Comparative Proof of Concept Results for Electrothermal Dynamic Stripping Process: Integrating Environmentalism With Bitumen Production
- Bruce C.W. McGee (E-T Energy Limited) | Craig W. McDonald (E-T Energy Limited) | Les Little (Alberta Energy Research Institute)
- Document ID
- Society of Petroleum Engineers
- SPE Projects, Facilities & Construction
- Publication Date
- December 2009
- Document Type
- Journal Paper
- 141 - 145
- 2009. Society of Petroleum Engineers
- 2.4.3 Sand/Solids Control, 3.2.5 Produced Sand / Solids Management and Control, 5.3.9 Steam Assisted Gravity Drainage, 6.5.2 Water use, produced water discharge and disposal, 2 Well Completion, 5.8.5 Oil Sand, Oil Shale, Bitumen, 1.6 Drilling Operations, 6.5.1 Air Emissions, 4.1.5 Processing Equipment, 4.3.4 Scale, 4.2 Pipelines, Flowlines and Risers, 5.7.2 Recovery Factors, 5.4.6 Thermal Methods, 4.1.2 Separation and Treating
- electrical heating, ET-DSP, oil sands, in-situ
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- 905 since 2007
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|SPE Non-Member Price:||USD 35.00|
The electrothermal dynamic stripping process (ET-DSP™) was commercialized as an environmental remediation technology to remove volatile soil contaminants. After nearly 10 years of use, it has been adapted for the thermal stimulation and recovery of bitumen from oil sand reservoirs. A proof of concept field pilot (McGee 2008) in the McMurray formation was conducted in 2007 and was deemed to be successful. Using a tight well spacing, the pilot demonstrated the effective recovery of approximately 75% of the original bitumen in place. Sand production was minimal, and the produced bitumen was emulsion-free. An expanded field test is currently under way to establish commercial viability of the ET-DSP process as an in-situ recovery process. Validation and calibration of the computer simulation model from the initial pilot test is presented along with details of the expanded field test.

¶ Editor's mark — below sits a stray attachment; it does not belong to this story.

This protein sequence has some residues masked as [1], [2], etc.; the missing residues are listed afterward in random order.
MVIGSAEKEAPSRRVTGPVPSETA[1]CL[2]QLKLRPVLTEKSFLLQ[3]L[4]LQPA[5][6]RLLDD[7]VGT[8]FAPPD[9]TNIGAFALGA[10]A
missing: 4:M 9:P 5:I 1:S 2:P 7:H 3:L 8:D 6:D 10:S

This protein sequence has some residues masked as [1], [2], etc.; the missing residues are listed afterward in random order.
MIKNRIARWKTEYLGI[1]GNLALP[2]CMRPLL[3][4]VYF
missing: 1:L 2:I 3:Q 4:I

The Athabasca oil sands are well known to the public as open-pit mining or steam-assisted gravity drainage (SAGD) in-situ projects. Approximately two-thirds of the Athabasca oil sands resource base occurs at depths that are defined as either too deep to surface mine or too shallow for currently available in-situ techniques. Furthermore, concerns regarding environmental issues that arise from these methods have the potential to slow their development. The ET-DSP process represents an alternative in-situ recovery technology that delivers significant environmental advantages in addition to its ability to access bitumen reserves that otherwise would be not recoverable. With growing public expectations for reduced greenhouse gas emissions, reduced fresh water usage, and improved management of waste water, as well as the accelerated reclamation of disturbed land and boreal forest, there are many drivers to support the commercial development of the ET-DSP technology.
|File Size||229 KB||Number of Pages||5|
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